When somebody first comes to Togo they are confronted and overwhelmed with needs all around them. Poverty seems to scream for your attention, and it can be very overwhelming to figure out what to do and how to help. It can affect you to the point that you make quite foolish decisions and start handing money out to just about everyone who asks, including the door-to-door scam artists (yes, been there done that).
Living here for a while, though, can have just the opposite effect. After seeing poverty day after day, it becomes normal. After hearing of yet another husband abandoning a wife and little kids with absolutely nothing to live on, it seems strangely ordinary. I don’t want to use the word “callused,” but I could say that after a while “ordinary poverty” and other related problems cease to have the shock value that they once did.
But from time to time, situations arise that are simply so terrible that you can’t help but be deeply moved. Just recently, two such cases have come up that we feel are necessary to share so you can lift up in prayer the people involved.
Casualties of Selfishness
Down the street from our house is a family that is being torn apart by selfishness. The wife moved down south a couple years ago, leaving the father to raise four children. The dad, meanwhile, has pulled the kids out of school so he can have them dig for clay all day long. He uses it to make clay pots, which he then sells to feed himself—just himself. He literally feeds the kids table scraps, if that. To anyone who asks, he claims to take care of them, but the kids reported to the neighbors just a few days ago that their dad had given them nothing but a single bowl of day-old, spoiling rice. Everyone in the neighborhood is angry with the dad and doing all they can to help out. This is difficult, though, because any help given in the past has been taken by the father and used for himself. On top of all that, the youngest is often sick and doesn’t get the medical attention he needs.
An orphanage in town has already taken two of the children, and we are working hard to get another orphanage to take the other two. Currently, there is only a nine year old girl and a four year old boy left alone all day while the father is out. It looks like it may be necessary for us to help out with the costs of putting them in the orphanage, since many orphanages here run on a shoestring budget. In the meantime we are helping Yvette, our close friend, neighbor, and housekeeper, feed them every day. And of course we are feeding them plenty of moringa to get them much needed nutrients.
Generations of Destruction
While we were at Yao’s house a couple days ago, he told us of a family he has been talking with recently. They explained to him that they have had nothing but problems over the past decade, and they believe it is directly related to the fact that their father brought the atingali fetish to their house over a decade ago (read here for an explanation of atingali). The father died about ten years ago, at which point the management of the fetish fell to the oldest son. After only a couple years, he died. The second son took over, and he died shortly after. Finally, the third oldest son began managing it, and he died just recently. The youngest and last remaining son is now petrified for his life and has fled the house to live elsewhere. This has left three wives and twenty children to run the household.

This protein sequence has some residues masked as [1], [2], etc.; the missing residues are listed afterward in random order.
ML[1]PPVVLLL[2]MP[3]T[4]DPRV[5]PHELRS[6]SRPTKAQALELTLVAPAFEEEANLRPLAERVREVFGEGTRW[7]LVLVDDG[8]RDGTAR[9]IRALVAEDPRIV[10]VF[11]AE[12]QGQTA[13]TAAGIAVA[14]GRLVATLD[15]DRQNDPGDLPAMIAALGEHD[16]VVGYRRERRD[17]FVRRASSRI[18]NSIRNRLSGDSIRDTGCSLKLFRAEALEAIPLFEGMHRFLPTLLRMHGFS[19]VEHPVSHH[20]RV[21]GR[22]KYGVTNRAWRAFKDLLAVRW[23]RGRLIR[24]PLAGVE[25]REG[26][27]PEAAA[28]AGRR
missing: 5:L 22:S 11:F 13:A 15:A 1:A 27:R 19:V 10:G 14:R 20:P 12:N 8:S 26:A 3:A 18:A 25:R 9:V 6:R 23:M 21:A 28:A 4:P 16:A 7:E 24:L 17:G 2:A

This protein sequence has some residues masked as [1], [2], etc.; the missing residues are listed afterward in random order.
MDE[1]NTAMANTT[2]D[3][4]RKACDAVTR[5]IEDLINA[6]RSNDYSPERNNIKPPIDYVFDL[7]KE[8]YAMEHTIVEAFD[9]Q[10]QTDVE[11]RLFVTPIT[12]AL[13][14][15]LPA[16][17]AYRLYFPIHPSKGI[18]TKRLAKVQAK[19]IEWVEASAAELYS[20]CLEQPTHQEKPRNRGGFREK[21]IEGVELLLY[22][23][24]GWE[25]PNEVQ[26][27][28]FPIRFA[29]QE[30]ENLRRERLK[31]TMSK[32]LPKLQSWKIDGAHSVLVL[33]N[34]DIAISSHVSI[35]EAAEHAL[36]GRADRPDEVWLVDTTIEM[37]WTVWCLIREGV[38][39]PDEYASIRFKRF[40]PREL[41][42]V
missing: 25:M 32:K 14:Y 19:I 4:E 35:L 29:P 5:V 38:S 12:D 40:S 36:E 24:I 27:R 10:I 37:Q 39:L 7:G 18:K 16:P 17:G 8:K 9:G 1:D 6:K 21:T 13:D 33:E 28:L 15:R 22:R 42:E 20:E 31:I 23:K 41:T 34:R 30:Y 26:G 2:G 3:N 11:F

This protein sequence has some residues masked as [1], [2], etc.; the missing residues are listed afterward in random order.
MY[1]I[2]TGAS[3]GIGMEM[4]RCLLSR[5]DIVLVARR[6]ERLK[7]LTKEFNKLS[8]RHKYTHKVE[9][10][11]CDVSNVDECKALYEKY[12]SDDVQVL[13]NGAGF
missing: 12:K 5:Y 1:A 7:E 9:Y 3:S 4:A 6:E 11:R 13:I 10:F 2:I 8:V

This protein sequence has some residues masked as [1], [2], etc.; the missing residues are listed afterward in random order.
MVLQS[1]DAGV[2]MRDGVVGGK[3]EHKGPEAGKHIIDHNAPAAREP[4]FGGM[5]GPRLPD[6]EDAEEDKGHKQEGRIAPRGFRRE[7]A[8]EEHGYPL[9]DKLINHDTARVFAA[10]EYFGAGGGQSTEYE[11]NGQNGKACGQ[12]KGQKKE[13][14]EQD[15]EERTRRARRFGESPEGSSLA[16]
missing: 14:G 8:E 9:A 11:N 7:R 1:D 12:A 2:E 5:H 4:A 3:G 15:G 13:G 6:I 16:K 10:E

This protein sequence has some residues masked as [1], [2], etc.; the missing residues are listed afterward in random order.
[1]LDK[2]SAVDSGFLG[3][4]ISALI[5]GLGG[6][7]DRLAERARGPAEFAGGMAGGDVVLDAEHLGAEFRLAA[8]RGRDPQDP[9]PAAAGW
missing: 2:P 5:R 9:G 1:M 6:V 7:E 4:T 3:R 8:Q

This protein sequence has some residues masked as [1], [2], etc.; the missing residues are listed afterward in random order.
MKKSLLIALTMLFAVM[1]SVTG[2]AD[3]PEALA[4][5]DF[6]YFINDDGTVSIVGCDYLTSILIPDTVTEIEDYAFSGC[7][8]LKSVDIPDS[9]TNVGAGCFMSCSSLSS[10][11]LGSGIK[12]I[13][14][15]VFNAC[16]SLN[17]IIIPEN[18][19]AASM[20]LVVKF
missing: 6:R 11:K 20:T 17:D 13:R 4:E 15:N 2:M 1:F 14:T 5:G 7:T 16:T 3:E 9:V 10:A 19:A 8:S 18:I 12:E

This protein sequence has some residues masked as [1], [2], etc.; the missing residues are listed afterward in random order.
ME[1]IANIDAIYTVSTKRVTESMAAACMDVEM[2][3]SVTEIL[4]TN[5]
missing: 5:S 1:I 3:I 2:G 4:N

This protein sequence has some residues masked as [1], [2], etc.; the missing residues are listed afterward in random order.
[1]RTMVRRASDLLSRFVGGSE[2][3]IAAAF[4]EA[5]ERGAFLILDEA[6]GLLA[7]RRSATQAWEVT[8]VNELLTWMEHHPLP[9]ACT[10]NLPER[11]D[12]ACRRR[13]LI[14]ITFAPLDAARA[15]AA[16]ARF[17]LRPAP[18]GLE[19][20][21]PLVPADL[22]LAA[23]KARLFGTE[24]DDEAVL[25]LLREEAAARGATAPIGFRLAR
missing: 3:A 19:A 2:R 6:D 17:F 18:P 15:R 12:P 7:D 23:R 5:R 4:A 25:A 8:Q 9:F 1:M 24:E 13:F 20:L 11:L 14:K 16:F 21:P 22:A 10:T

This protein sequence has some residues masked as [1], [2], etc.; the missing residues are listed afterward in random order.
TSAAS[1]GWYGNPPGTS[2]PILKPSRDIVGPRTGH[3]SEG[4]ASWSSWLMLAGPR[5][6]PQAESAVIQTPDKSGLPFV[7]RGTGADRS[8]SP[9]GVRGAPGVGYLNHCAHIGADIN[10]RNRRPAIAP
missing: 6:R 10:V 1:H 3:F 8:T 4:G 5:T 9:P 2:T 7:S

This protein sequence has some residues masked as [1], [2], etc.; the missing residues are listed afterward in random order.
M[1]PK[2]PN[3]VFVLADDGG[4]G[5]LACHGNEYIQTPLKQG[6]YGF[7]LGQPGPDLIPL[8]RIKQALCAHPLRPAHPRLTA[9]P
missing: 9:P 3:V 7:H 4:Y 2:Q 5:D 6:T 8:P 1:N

Just about a week ago two of the children, each from a different mother, were playing around with a machete. The older boy told the younger boy to put his hand on a rock then pull it away before he struck the machete on the rock. They did this a couple times, but on the third try the younger boy was not quick enough and the machete severed his ring finger and nearly severed his middle finger. With it hanging on by just a bit of skin, the mothers attempted to put it back in place and wrap it up rather than taking him to the hospital. Once this episode was over, the mother of the older boy was so distraught by this and all her other problems that she ground up glass bottles and put them in water to drink so she could kill herself. Thankfully, somebody saw her about to drink it and called the others over to help stop her.
Yao has been urging these women to abandon the atingali fetish and begin following Jesus, the only one powerful enough to liberate them from the demonic oppression their family has been under for so long. They have told him that they want to be free from all this, but that they don’t know how. He has invited them to come back to his house on Saturday when Tchéou, Andrew, and I will be there again so we can all speak to them.
This is obviously a very complicated situation, and one that we don’t have a clear or easy solution to. We are praying daily for wisdom and direction to know how to proceed, but above all that God will bring this family to know Jesus, the only one worthy to be called their Master and Lord.
Please pray with us for this family, and please keep Tchéou, Yao, Andrew, myself, and all our families in your prayers as we enter a situation in which we may possibly be involved in some very serious spiritual warfare.